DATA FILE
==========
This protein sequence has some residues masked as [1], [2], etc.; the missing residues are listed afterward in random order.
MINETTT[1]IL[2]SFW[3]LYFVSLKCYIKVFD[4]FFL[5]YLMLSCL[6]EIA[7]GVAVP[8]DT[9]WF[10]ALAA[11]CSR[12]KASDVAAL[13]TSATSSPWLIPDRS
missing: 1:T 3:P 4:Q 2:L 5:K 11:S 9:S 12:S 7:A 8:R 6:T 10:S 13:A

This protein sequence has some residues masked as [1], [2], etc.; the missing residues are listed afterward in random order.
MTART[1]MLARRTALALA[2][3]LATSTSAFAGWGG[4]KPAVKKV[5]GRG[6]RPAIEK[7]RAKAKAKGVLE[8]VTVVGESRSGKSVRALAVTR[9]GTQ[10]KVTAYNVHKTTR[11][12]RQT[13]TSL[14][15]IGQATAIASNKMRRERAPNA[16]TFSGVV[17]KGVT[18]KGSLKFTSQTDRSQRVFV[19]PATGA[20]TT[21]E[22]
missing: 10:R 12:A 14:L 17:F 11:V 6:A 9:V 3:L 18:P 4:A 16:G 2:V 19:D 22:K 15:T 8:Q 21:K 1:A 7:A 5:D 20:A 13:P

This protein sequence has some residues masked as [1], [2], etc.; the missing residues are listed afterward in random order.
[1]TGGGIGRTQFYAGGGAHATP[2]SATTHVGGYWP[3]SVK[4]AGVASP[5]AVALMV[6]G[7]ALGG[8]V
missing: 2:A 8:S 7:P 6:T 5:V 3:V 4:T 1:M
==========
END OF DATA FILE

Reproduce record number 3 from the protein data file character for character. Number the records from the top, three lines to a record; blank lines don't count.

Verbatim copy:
This protein sequence has some residues masked as [1], [2], etc.; the missing residues are listed afterward in random order.
[1]TGGGIGRTQFYAGGGAHATP[2]SATTHVGGYWP[3]SVK[4]AGVASP[5]AVALMV[6]G[7]ALGG[8]V
missing: 2:A 8:S 7:P 6:T 5:V 3:V 4:T 1:M